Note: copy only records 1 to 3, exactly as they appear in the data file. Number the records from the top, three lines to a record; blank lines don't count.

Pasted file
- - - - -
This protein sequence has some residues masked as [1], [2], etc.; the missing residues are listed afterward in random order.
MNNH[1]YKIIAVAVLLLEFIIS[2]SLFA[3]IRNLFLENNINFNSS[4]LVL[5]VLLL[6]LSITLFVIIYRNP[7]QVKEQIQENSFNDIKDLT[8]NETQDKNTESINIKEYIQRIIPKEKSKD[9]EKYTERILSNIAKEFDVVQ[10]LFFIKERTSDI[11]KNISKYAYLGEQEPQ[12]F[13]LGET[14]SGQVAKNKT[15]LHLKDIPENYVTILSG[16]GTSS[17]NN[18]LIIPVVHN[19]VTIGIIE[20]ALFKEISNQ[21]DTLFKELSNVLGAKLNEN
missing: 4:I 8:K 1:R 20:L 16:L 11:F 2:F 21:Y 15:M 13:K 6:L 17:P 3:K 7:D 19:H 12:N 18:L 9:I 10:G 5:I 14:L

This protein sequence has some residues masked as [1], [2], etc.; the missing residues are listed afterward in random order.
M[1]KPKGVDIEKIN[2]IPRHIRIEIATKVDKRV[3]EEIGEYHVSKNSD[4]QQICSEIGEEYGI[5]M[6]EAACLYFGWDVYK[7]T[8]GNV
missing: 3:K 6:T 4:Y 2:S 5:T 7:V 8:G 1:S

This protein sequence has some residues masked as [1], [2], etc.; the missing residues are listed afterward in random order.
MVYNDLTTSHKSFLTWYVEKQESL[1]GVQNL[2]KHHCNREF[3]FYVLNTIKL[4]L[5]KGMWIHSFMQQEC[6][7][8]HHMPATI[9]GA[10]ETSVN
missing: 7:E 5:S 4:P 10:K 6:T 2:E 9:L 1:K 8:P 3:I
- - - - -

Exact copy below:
This protein sequence has some residues masked as [1], [2], etc.; the missing residues are listed afterward in random order.
MNNH[1]YKIIAVAVLLLEFIIS[2]SLFA[3]IRNLFLENNINFNSS[4]LVL[5]VLLL[6]LSITLFVIIYRNP[7]QVKEQIQENSFNDIKDLT[8]NETQDKNTESINIKEYIQRIIPKEKSKD[9]EKYTERILSNIAKEFDVVQ[10]LFFIKERTSDI[11]KNISKYAYLGEQEPQ[12]F[13]LGET[14]SGQVAKNKT[15]LHLKDIPENYVTILSG[16]GTSS[17]NN[18]LIIPVVHN[19]VTIGIIE[20]ALFKEISNQ[21]DTLFKELSNVLGAKLNEN
missing: 4:I 8:K 1:R 20:L 16:L 11:F 2:F 21:Y 15:M 13:K 6:L 17:P 3:K 7:D 19:H 12:N 18:L 9:I 10:G 5:I 14:L

This protein sequence has some residues masked as [1], [2], etc.; the missing residues are listed afterward in random order.
M[1]KPKGVDIEKIN[2]IPRHIRIEIATKVDKRV[3]EEIGEYHVSKNSD[4]QQICSEIGEEYGI[5]M[6]EAACLYFGWDVYK[7]T[8]GNV
missing: 3:K 6:T 4:Y 2:S 5:T 7:V 8:G 1:S

This protein sequence has some residues masked as [1], [2], etc.; the missing residues are listed afterward in random order.
MVYNDLTTSHKSFLTWYVEKQESL[1]GVQNL[2]KHHCNREF[3]FYVLNTIKL[4]L[5]KGMWIHSFMQQEC[6][7][8]HHMPATI[9]GA[10]ETSVN
missing: 7:E 5:S 4:P 10:K 6:T 2:E 9:L 1:K 8:P 3:I